Agriculture, Specialty/Niche December 01, 2023
Passionate About Pasta
These North Dakota sisters parlayed wheat from Midwestern farms into a thriving pasta business.
Innovation often spawns more innovation.
That was the case in 2020 when sisters Annie Gorder, Mollie Ficocello, and Grace Lunski started 3 Farm Daughters Pasta (www.threefarmdaughters.com).
"Our dad [Paul Sproule] has always been innovative on the agricultural side, always trying different crops," says Ficocello.
They researched and tested wheat varieties with high levels of resistant starch on their Grand Forks, North Dakota, farm. High-resistant starch levels are a health benefit for some consumers, such as diabetics. This led them to work with officials at the Northern Crops Institute in Fargo, North Dakota, to perfect a pasta formulation with health attributes while maintaining great taste and texture. They aligned with Bay State Milling Company, Quincy, Massachusetts, to manage the resistant starch variety in its identity preserved program.
Three years later, they sell pasta in more than 850 grocery stores, several restaurants, and online.
"We did not come from that [pasta] industry," says Lunski. "It was a learning curve for us. On the other hand, it has enabled us to be innovative in our own way without having prior experience."
Just two ingredients make up their pasta: Semolina durum wheat and wheat flour derived from a resistant starch wheat variety grown by their family and other select Midwestern farms.
Wheat-based pastas have faced competition from pasta derived from gluten-free ingredients.
"Gluten-free pastas are often popular for their better nutritional profile, but we positioned our pasta as an alternative by offering better nutrition while maintaining the taste and texture of wheat pasta," says Ficocello.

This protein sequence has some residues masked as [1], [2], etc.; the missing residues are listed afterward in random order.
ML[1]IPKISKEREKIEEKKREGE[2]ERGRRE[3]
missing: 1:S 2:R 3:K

She adds 3 Farm Daughters Pasta has over four times the dietary fiber—9 grams per serving—of conventional wheat-based pastas. It also has 23% less net carbohydrates and 10% fewer calories.
"Another market are diabetics who struggle with sugar spikes," says Gorder. "Our pasta is third-party verified as low-ranking GI [glycemic index]." The lower the GI, the better for a diabetic's blood sugar, she adds.
Coming home. The company formed in 2020, a time when all sisters were home after pursuing college and careers away from the farm. They use their respective skills in company operations. Gorder uses her business education in company finance. Ficocello, an attorney, reviews legal documents and business relationships. Lunski uses her business and communications background in packaging and marketing.
Still, they often shift roles. "Where the fire is, that's where we go," says Gorder.
They've faced challenges, particularly when they launched the company during a pandemic.
"Everything was in short supply, such as cartons," says Ficocello. "We would often order more than we would need, because it would take us 12 weeks to receive them instead of the normal four weeks. It was a learning curve, but we are aligned with good partners."
Their pasta has also been showcased by such celebrities as food blogger Molly Yeh, who includes it in her restaurant, Bernie's, in East Grand Forks, Minnesota.
"I never thought I would be working with my sisters and slinging pasta," jests Gorder. "But they are not only business partners, but also my friends and sisters." ‡
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